Ndebele rolls out red carpet for Gautrain

Monday, August 1, 2011

Pretoria - Transport Minister Sibusiso Ndebele has welcomed the next phase of the Gautrain from Johannesburg to Tshwane, which will open for commercial service from Tuesday.

The section to be opened will extend from Rosebank Station in Johannesburg to Hatfield Station in Tshwane. The Gautrain's bus services will also be fully functional along this route.

In a statement released by his department on Monday, Ndebele said the "ultra-modern, state-of-the-art" Gautrain rapid rail network marked a new era in public transportation, matching world standards for rapid rail transport.

"The main challenge facing our country is to modernise our railway system in a manner that promotes growth and development. We need new rail technologies to meet the demands of the 21st century. Our ability to efficiently move freight and people is vital to a modern, thriving economy," said Ndebele.

Phase 1 of the project between Sandton and OR Tambo Airport was opened in June 2010. Travelling at 160km per hour, taking just 38 minutes between Johannesburg and Pretoria, Ndebele said the Gautrain will set a benchmark for future developments in South Africa.

"Government is making steady progress towards ensuring that rail is the backbone of South Africa's public transport system, as key elements of its rail investment strategy are already being implemented."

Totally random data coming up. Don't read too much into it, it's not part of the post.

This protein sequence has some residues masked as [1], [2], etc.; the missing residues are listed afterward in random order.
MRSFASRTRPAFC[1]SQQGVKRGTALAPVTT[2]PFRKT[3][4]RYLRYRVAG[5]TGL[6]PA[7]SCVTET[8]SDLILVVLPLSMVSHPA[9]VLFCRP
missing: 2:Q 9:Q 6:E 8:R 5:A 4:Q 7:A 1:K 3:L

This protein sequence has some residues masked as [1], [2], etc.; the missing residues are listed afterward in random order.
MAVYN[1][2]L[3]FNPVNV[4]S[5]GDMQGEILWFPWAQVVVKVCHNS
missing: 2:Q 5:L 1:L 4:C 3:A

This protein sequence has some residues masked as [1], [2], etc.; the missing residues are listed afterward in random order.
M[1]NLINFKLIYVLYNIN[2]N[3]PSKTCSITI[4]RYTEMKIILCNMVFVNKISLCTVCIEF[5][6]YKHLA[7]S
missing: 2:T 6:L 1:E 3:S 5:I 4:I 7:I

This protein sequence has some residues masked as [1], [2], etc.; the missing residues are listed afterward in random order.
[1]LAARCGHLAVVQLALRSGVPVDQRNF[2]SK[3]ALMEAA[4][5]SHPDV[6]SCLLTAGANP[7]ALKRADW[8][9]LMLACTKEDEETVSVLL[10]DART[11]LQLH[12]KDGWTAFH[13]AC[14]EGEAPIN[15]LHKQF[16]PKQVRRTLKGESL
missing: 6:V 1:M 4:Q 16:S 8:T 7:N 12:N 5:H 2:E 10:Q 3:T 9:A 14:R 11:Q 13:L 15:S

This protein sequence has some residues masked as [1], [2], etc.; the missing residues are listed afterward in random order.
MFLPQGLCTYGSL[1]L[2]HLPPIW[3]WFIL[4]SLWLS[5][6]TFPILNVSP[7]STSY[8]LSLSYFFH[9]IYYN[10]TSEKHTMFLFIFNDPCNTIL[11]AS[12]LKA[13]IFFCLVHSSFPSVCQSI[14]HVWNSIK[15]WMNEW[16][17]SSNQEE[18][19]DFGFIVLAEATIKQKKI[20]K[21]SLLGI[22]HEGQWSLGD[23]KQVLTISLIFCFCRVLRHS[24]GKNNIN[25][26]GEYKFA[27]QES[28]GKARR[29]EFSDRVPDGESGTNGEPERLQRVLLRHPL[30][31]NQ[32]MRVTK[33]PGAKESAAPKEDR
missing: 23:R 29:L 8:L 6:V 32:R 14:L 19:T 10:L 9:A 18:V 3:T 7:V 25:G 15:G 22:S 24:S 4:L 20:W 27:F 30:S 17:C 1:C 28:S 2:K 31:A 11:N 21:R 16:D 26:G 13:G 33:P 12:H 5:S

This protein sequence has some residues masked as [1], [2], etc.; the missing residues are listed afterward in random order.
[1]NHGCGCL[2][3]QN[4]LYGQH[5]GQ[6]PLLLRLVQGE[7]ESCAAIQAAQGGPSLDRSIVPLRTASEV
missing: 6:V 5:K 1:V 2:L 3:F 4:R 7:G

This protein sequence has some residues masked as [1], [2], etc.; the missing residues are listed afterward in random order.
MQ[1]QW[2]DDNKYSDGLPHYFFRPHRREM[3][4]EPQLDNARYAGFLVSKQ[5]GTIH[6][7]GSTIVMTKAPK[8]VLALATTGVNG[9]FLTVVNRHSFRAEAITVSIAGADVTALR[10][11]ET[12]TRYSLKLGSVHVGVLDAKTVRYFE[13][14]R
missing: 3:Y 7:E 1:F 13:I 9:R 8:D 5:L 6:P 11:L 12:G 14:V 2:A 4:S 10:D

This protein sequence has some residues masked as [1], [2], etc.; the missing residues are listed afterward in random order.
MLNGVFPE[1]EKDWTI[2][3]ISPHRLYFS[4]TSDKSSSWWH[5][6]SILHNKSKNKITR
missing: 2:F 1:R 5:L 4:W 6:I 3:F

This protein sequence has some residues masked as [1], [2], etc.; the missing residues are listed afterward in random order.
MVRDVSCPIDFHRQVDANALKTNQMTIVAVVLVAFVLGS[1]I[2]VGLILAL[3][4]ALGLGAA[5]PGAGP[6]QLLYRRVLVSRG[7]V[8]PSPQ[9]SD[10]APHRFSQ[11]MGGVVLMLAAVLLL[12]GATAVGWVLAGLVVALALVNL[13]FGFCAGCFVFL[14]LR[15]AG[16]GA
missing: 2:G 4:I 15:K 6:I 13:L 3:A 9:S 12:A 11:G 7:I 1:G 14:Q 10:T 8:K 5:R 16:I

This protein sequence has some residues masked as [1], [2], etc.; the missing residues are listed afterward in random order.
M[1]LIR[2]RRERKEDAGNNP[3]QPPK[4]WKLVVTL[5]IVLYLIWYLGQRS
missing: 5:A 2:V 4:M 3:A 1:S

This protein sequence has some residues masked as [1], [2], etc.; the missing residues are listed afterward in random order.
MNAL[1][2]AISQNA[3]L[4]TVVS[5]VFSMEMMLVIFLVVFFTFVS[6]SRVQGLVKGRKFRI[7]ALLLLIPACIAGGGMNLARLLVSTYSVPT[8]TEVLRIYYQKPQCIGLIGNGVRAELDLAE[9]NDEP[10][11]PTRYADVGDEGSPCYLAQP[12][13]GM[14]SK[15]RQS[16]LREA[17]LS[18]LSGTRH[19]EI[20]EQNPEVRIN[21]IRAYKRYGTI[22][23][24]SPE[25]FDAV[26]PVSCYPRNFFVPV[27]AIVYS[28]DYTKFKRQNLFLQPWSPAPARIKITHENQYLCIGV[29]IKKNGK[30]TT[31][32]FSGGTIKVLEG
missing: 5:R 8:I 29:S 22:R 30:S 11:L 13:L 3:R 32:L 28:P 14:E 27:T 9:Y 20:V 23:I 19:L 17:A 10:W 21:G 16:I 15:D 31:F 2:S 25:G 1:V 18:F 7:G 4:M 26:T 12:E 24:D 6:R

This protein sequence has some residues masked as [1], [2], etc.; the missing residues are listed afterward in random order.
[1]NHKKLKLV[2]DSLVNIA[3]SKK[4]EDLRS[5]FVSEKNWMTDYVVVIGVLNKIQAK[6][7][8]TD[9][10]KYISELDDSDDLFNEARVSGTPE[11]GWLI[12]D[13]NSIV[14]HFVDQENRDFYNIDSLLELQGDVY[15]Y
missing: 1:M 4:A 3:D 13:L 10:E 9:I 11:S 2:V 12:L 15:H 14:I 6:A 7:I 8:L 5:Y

The national Department of Transport contributed R12.985 billion towards the Gautrain. Government was further spending R30.2 billion over the next three years for rail upgrades across the country, with R19.5 billion earmarked for capital spending to upgrade existing infrastructure, signalling systems and rolling stock.

The Passenger Rail Agency of South Africa (Prasa) is also embarking on a programme to invest in new rail rolling stock worth R97 billion over a period of 18 years for Metrorail and long-distance rail services, which in turn will significantly increase the country's passenger rail transport network, offering new routes and destinations throughout South Africa.

"Government's public transport plans are not a promise for the next millennium. Transport infrastructure over the next two years is guaranteed to radically change the way South Africans travel due to a multibillion rand boost by government," added Ndebele.

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